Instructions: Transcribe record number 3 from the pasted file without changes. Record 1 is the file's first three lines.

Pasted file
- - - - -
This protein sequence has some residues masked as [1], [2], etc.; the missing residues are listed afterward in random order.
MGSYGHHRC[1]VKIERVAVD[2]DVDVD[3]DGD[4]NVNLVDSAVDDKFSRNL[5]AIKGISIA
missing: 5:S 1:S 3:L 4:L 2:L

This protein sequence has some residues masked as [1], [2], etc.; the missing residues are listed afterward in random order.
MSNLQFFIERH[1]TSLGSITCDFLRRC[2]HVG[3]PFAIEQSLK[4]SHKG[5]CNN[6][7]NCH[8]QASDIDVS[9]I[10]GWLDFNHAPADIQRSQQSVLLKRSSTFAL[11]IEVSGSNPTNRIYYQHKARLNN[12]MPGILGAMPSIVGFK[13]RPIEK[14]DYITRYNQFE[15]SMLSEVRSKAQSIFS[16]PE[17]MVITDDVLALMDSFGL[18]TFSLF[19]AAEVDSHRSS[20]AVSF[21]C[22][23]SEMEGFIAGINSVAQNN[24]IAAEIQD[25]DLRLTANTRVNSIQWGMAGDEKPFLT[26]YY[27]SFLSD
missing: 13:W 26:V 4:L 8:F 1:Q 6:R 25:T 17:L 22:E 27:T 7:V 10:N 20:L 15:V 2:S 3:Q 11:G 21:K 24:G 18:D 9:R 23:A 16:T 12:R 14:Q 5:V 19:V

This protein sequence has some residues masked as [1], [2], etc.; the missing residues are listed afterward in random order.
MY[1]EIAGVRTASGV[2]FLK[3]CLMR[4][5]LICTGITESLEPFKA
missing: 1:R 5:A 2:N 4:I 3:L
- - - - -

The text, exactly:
This protein sequence has some residues masked as [1], [2], etc.; the missing residues are listed afterward in random order.
MY[1]EIAGVRTASGV[2]FLK[3]CLMR[4][5]LICTGITESLEPFKA
missing: 1:R 5:A 2:N 4:I 3:L